my application is creating some temporary files while the user is using it. The files are related to the workspace (or rather, files in the workspace) that the user currently has open.
In order to not waste disk space, I’d like to delete those temporary files either when the workspace is closed (possibly right before or right after it’s closed) or, if that’s not possible, when the application itself is being closed.
What would be the best way to do this? I was looking for some event that I could subscribe to which would notify me that the workspace is about to get closed or has been closed, but I can’t find anything like that?
@mnaglic I believe you can use the
FrontendApplicationStateService to listen to the
onStateChanged event (for something like
closing_window) for you to perform your cleanup.
Possible options are the following:
I’ll check it out, thanks!
@vince-fugnitto Thanks for the advice! It didn’t work for me, unfortunately, but I did eventually manage to find a way to do the cleanup so I’ll write down my findings below for anybody who stumbles upon the same problem in the future.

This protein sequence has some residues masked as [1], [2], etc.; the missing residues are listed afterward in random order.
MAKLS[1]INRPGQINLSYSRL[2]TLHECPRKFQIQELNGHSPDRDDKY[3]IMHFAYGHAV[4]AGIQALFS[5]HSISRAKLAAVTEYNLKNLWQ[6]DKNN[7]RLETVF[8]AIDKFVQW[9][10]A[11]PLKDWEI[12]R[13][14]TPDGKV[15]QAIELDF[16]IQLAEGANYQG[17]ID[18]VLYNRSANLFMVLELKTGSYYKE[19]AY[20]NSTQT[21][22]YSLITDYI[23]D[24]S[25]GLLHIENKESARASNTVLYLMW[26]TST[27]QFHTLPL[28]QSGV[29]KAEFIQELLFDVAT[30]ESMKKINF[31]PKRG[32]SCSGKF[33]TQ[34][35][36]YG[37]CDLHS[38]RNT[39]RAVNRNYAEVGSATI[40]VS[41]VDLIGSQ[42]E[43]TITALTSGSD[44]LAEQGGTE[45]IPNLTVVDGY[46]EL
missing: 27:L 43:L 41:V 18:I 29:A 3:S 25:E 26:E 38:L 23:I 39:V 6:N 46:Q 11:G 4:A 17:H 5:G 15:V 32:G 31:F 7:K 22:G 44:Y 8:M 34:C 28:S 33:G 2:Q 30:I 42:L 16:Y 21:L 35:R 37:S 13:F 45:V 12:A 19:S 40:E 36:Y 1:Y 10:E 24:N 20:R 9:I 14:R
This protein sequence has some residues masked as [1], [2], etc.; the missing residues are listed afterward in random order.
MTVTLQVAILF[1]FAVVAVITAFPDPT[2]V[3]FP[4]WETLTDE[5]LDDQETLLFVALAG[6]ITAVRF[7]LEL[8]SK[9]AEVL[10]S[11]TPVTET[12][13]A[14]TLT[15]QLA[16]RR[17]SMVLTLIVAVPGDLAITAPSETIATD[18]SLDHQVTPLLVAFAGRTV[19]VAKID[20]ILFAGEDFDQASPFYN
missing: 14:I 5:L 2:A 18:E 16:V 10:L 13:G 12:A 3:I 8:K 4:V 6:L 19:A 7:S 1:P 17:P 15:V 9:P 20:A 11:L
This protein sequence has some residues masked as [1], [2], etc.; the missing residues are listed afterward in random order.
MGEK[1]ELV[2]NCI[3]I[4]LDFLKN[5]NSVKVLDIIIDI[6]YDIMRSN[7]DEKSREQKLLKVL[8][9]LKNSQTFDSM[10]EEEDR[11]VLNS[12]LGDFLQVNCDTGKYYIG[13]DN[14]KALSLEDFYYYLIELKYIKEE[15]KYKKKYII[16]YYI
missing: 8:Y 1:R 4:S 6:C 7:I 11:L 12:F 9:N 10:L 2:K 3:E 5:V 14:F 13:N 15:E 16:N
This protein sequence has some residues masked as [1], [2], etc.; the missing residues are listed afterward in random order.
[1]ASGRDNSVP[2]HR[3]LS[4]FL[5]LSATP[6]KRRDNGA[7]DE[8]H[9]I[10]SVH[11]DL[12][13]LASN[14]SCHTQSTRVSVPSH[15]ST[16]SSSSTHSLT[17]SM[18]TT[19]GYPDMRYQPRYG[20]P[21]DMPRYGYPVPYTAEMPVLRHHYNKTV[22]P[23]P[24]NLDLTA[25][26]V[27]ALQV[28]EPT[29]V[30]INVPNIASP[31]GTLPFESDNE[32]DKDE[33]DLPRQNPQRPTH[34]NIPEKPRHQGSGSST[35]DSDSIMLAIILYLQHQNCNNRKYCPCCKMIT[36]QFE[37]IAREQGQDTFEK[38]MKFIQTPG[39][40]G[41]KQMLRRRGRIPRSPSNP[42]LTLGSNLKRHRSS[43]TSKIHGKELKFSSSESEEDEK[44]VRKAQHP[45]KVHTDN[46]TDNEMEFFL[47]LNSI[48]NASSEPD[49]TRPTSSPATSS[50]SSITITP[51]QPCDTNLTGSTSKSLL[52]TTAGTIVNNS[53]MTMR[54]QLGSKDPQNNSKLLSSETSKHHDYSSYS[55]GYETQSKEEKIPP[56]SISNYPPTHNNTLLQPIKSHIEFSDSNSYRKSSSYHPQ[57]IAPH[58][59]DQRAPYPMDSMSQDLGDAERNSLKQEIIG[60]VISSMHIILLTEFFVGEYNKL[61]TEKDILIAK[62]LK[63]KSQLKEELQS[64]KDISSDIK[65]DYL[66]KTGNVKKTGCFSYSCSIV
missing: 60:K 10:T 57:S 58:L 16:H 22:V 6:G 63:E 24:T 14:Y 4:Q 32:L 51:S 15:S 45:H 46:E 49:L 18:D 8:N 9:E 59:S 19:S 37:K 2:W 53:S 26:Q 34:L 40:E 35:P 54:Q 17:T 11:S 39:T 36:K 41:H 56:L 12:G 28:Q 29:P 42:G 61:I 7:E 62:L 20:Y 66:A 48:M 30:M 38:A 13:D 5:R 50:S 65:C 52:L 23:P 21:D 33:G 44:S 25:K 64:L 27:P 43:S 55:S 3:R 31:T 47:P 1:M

At the moment of writing this, there’s no way to get notified when a workspace is closed (at least to my knowledge) so you can’t do any cleanup when that happens.
The alternative, then, is to do it when application exits. Now, if your cleanup includes deleting temporary files like it did in my case and it has to run on back end, you may be tempted to write a back end service to do this and call it from your front end (for example, in your front end application contribution’s
onWillStop method or in an event listener that listens to
onStateChanged event and calls the cleanup service when application state changes to
closing_window as was suggested in Vince’s comment).
Don’t do this, it won’t work. No asynchronous call can be done from either of these places and your back end service simply won’t get called.
Instead, what you need to do is write a back end application contribution (so, a class that implements
BackendApplicationContribution) and do your clean up in its
Keep in mind that you still can’t have any asynchronous code there, everything has to be synchronous!
When the application is stopped,
BackendApplication will gather all the backend application contributions in its
onStop method and call each contribution’s
onStop, if it’s implemented.
Obviously, “when the application is stopped” means different things depending on whether we’re talking about an electron app or a browser app. An electron app will get closed often, a browser app maybe not as often. If you’re writing a browser app, you may have to consider some other way of doing your cleanup. Then again, depending on your use case and implementation, this may be a non-issue for you.